The group, which also offers networking opportunities for young professionals, believes in fun with a purpose, with activities such as an Easter basket brigade and Smash Golf tournament for the Haven for Children and a Superhero 5K for Friends of Children of Brevard.

“There is no limitation on who we can help,” said vice chair Akaila Amara.

Volunteer of the Year: Judge David Dugan

Circuit Judge David Dugan seems to be everywhere.

“He loves Brevard County and is the first one to volunteer for any project that involves helping,” said Yvonne Minus, president of the Melbourne Police Community Relations Council and vice mayor of the city, when nominating Dugan for Volunteer of the Year.

Building playgrounds or a dog park in Rockledge, picking up trash during Spring Praise Fest in Cocoa Village, assembling and delivering Thanksgiving meals, seeing off veterans as they head to Washington, D.C. on an Honor Flight: No task is too big or too small for this stalwart volunteer.

He also feels strongly about making an impact on at-risk young people before they end up meeting him in the courtroom. He has supported the Summit of Seven, a year-round mentoring program, for two decades. The program encourages boys between 5 and 18 to value education and community.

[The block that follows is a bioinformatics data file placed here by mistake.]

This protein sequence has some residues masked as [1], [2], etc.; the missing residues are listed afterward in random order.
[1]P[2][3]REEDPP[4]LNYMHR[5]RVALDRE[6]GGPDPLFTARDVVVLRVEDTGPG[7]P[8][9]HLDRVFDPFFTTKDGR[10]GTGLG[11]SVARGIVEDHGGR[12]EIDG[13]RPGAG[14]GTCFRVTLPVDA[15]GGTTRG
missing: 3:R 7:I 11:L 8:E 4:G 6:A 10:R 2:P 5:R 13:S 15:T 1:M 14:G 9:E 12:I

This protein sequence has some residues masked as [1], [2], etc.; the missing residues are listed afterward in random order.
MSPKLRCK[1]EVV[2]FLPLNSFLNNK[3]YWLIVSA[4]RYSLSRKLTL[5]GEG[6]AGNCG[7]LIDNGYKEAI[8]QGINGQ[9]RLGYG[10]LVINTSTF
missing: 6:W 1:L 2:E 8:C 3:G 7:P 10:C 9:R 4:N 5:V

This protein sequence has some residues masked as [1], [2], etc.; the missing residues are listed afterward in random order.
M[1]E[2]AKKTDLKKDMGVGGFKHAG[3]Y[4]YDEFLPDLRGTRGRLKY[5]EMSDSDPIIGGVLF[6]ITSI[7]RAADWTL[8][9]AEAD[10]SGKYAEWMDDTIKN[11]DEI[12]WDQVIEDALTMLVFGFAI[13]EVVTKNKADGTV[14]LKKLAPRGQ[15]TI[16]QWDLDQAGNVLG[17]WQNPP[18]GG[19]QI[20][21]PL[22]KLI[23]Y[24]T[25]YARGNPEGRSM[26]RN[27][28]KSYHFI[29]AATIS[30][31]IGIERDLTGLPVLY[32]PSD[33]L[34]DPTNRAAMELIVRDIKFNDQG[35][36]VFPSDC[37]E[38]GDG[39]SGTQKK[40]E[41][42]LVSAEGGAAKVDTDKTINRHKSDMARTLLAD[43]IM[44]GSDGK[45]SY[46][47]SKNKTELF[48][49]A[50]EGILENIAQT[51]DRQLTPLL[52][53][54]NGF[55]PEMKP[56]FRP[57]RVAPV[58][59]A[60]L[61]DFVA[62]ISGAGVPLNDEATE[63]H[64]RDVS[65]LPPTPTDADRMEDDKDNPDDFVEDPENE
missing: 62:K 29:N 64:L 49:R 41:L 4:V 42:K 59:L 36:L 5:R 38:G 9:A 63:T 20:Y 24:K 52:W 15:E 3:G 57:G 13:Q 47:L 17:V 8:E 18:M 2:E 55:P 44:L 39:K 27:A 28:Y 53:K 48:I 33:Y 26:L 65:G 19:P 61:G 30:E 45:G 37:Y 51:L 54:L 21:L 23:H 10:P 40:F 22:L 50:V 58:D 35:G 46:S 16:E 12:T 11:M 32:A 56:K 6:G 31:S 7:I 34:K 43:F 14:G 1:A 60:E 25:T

Dugan feels a kinship with these boys. “I grew up in a dysfunctional and abusive family and left home when I was 16,” he said.

He worked his way through college and law school before joining the U.S. Army. Dugan became a Circuit Court Judge for Brevard and Seminole Counties in 1998. “I could have easily gone the other way,” he said. He believes others can do the same, regardless of where they start out in life.

Business of the Year: Space Coast Credit Union

Rob Rains, president of the United Way of Brevard, remembers only too well how conditions were in the aftermath of Hurricane Irma last year; what was open and what wasn’t, what worked and what didn’t. One of the businesses that worked well was Space Coast Credit Union.